In 1872, John Alfred Kimberly was one of four men who founded Kimberly, Clark and Company at Neenah, Wisconsin. The company began as a paper company, but later developed personal products that today account for the majority of its income. The success of the company permitted the Kimberly family to make significant contributions to the City of Neenah.
Helen Kimberly Stuart, daughter of John A. Kimberly, donated land overlooking the confluence of the Fox River and Lake Winnebago to the city’s park system in 1929. A decade later, the Kimberly family offered to erect a functional lighthouse on the land, then known as Kimberly Point Park, but the outbreak of World Ward II interrupted these plans. In 1944, Helen’s brother, James Cheney Kimberly, donated funds for the lighthouse, and Flour Brothers Construction Company of Oshkosh constructed the present structure the following year. The tower, which includes a comfort station in its base, was built of brick and Haydite block and cost $7,500. When first built the tower stood forty feet tall, but it was raised to a height of forty-nine feet in 1954. Today, the top of the tower is topped by a weathervane in the shape of a sailboat.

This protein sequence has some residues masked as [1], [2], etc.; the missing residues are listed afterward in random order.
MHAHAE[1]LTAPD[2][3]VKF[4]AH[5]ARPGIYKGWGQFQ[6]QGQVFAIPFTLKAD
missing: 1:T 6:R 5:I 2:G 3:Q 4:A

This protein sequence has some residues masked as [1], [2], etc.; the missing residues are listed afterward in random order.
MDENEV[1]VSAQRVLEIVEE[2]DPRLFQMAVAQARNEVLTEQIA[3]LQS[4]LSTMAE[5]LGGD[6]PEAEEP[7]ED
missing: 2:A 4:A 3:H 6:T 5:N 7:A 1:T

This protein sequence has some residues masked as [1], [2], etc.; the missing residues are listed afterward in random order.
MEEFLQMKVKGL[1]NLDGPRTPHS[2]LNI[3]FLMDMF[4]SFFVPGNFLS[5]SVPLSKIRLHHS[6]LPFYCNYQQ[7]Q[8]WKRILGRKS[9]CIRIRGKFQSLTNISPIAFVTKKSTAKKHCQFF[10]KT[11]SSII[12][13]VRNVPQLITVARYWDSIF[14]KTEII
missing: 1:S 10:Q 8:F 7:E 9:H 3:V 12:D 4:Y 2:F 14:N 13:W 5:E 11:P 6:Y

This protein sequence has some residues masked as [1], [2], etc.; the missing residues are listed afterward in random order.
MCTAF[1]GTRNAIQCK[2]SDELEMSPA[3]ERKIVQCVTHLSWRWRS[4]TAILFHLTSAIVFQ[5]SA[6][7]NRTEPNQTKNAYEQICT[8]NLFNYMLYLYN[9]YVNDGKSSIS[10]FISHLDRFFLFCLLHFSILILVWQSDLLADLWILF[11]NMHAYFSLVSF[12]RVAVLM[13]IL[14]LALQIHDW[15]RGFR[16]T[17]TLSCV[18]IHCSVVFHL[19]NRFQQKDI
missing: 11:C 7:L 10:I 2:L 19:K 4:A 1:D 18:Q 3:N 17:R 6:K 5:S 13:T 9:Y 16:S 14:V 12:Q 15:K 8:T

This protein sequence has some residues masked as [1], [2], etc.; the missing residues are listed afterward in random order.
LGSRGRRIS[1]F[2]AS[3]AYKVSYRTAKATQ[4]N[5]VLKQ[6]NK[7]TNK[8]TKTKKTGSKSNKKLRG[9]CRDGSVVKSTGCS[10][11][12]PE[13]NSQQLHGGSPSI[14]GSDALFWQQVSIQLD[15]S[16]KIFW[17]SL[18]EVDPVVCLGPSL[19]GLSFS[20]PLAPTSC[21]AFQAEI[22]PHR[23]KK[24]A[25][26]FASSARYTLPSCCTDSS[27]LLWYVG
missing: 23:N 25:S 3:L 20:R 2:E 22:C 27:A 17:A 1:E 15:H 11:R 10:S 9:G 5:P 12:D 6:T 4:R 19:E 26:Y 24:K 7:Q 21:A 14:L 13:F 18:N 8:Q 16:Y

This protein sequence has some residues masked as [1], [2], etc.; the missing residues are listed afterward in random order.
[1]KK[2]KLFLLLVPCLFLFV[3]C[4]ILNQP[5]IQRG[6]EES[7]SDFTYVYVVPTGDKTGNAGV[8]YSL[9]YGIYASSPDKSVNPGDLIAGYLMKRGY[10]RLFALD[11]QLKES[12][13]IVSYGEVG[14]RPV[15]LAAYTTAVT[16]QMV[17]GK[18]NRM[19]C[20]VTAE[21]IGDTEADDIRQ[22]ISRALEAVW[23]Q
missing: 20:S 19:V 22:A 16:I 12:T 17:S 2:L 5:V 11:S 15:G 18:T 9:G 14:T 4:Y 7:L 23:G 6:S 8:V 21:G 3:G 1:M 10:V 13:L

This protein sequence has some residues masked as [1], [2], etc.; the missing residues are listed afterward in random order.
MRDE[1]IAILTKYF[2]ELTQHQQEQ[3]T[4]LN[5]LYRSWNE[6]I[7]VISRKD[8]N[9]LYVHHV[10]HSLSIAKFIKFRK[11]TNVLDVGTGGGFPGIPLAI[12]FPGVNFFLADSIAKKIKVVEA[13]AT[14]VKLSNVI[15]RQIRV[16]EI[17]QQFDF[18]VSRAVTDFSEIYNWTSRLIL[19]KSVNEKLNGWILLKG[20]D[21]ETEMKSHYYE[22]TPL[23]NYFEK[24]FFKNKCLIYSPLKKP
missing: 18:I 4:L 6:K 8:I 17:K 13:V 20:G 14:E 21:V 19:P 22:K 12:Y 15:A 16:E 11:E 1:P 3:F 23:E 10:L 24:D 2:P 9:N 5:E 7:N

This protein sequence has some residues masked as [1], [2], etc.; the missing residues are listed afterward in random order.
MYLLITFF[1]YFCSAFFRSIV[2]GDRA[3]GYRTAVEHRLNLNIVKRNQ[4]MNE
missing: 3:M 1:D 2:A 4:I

In 2009, the Neenah Landmarks Commission added the Kimberly Point Park Lighthouse to the Neenah Register of Historic Places. This designation gives the Landmarks Commission the authority to review proposed alterations to the exterior of the lighthouse, which will help maintain the architectural and historic character of the structure. (Info taken from Lighthouse Friends)